With Schubert's 5th Symphony, the eighth edition of Krzyżowa-Music faded away on 4 September in Kreisau, conducted from the first desk by Viviane Hagner. This year, 50 selected musicians from all over the world gathered around our artistic director to intensively study 45 masterpieces of chamber music and then perform them in 11 acclaimed concerts. The great classics were performed as well as many rediscoveries of rarely or almost never heard works. And contemporary music was also given a particularly large amount of space in actually every concert this year with a piece by our great Greek composer in residence, Konstantia Gourzi.
The power of music to unite across all linguistic and cultural boundaries was particularly sought after in this crisis- and war-torn year and was also found at Krzyżowa-Music, as we shared Kreisau with the guests from Ukraine who had found refuge there.
As it was still school holidays, their summer life and the hustle and bustle of their children and young people in particular took place largely on and around the central lawn, which gave Kreisau an almost cheerful and southern atmosphere despite its tragic background. After initially hesitant and shy contact, we were able to have a barbecue together with the Ukrainians; a children's concert arranged for them in the ballroom finally opened hearts, and every now and then the faces familiar from the campus were also to be found in our concerts.
The encounter with contemporary events was even more direct on 17 August at an open-air pre-concert in the grandiose market square of the Renaissance city of Zamość - with Ukrainian songs and Schubert's C major String Quintet. The German embassy had been given asylum there after the Russian attack on Kiev, and this concert was a gesture of thanks for their hospitality to the citizens of the city. In addition, it is planned that young people from Zamość will later meet in Kreisau for joint projects with young people from its German twin towns of Weimar and Schwäbisch Hall.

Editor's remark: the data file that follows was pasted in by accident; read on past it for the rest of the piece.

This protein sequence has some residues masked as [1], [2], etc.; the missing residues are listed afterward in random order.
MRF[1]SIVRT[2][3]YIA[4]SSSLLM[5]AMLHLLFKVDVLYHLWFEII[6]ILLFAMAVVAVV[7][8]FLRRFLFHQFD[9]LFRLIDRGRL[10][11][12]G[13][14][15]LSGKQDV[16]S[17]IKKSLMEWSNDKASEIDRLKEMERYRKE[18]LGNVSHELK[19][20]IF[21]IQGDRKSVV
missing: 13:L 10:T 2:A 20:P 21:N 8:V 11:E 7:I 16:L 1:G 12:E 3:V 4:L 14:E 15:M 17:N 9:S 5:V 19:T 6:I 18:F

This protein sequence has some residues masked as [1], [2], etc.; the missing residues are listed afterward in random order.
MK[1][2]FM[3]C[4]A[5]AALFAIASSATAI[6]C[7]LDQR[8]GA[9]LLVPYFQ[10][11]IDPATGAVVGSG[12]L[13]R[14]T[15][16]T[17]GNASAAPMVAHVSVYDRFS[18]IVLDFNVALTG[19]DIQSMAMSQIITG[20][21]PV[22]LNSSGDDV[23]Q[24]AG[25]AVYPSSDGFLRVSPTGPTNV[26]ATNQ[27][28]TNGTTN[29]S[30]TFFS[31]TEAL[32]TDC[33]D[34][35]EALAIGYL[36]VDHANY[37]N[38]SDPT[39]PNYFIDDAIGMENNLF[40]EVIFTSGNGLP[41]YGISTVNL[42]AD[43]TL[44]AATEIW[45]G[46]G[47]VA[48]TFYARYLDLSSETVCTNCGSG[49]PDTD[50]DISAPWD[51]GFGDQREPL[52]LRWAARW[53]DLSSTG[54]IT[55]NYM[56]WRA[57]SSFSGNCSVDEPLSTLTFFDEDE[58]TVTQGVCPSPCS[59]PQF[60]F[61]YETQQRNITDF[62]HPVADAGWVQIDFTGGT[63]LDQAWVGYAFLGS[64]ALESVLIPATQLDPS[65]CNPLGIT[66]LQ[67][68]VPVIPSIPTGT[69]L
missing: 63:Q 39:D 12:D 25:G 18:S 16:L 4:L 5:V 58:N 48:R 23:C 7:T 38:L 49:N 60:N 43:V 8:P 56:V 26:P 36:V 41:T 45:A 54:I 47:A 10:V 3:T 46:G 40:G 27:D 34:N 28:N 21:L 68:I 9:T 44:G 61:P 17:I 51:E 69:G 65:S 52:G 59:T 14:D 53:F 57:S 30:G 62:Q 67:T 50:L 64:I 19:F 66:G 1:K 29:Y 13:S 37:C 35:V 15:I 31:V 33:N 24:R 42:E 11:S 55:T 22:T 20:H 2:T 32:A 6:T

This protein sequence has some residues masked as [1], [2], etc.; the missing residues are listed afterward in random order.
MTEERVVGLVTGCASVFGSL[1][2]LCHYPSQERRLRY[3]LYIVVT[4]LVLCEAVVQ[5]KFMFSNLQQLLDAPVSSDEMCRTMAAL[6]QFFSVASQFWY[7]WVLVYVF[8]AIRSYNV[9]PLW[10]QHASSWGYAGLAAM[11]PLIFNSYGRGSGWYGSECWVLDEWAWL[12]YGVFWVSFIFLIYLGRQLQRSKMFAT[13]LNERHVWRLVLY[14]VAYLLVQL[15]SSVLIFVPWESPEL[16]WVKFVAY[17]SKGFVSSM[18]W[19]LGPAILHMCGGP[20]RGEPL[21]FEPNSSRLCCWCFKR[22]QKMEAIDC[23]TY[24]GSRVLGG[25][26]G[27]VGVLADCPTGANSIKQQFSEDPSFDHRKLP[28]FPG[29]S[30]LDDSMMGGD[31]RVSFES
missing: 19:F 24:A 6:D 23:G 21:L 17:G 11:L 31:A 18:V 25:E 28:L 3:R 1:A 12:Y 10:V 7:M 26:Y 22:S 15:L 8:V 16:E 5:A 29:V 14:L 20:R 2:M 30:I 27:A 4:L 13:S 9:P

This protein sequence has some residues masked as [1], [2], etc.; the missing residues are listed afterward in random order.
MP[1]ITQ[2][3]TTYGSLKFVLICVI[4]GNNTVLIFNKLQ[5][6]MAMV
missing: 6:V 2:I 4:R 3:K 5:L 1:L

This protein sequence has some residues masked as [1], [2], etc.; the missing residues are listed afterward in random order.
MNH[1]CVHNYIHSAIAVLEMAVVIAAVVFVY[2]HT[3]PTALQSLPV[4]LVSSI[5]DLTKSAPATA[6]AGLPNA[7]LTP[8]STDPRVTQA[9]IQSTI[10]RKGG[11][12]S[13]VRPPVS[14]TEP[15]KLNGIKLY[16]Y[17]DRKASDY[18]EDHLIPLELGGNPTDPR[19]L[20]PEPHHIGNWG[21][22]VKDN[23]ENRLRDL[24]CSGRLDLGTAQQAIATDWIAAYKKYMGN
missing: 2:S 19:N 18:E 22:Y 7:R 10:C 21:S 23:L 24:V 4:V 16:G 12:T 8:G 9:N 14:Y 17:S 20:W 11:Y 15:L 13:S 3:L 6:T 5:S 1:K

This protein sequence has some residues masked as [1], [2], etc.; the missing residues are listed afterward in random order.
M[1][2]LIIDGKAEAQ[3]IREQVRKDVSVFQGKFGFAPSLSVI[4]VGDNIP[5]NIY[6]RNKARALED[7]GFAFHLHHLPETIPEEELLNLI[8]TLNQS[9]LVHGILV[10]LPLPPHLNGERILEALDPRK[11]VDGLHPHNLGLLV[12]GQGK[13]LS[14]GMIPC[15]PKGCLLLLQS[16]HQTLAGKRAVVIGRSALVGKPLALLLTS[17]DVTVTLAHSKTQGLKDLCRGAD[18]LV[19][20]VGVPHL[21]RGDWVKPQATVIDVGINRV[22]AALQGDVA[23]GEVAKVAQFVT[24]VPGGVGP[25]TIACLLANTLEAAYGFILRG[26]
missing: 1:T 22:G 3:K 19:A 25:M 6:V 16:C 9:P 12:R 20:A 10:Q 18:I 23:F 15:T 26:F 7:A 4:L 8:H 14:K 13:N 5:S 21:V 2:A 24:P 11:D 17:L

One hundred years ago, the Polish violinist Bronisław Huberman was not only the greatest virtuoso of his time, but also, together with Count Coudenhove-Kalerghi, an enormously committed champion of a united Europe and thus not without influence on the thinking of the Kreisau Circle - for there were indirect lines of connection to them as well. In our two symposia, the presentation of the personality of this exceptional musical figure and later founder of the Palestina Orchestra, together with lectures on music ostracised under National Socialism and our current aid campaign for Ukrainian musicians affected by the war, led to a joint reflection on how artistry and contemporary events are interdependent.
Through Krzyżowa-Music, Krzyżowa/Kreisau has become a real household name in the international classical music world and stands not only for its high artistic quality through the encounter character of the musicians with each other on the one hand, but also with the visitors admitted to all areas on the other hand, for an open community also in the cultural sector. And it was especially nice to observe this year that Polish visitors and the Polish music scene are increasingly turning to us and perceiving us as their own. So the initially still tender roots are growing stronger, even in the third year of the pandemic. In the frightening world situation, however, there is growing concern that education and culture will be hit particularly hard if savings have to be made. Since Krzyżowa-Music is almost exclusively supported by private commitment, we can only hope that we will continue to succeed in convincing our supporters.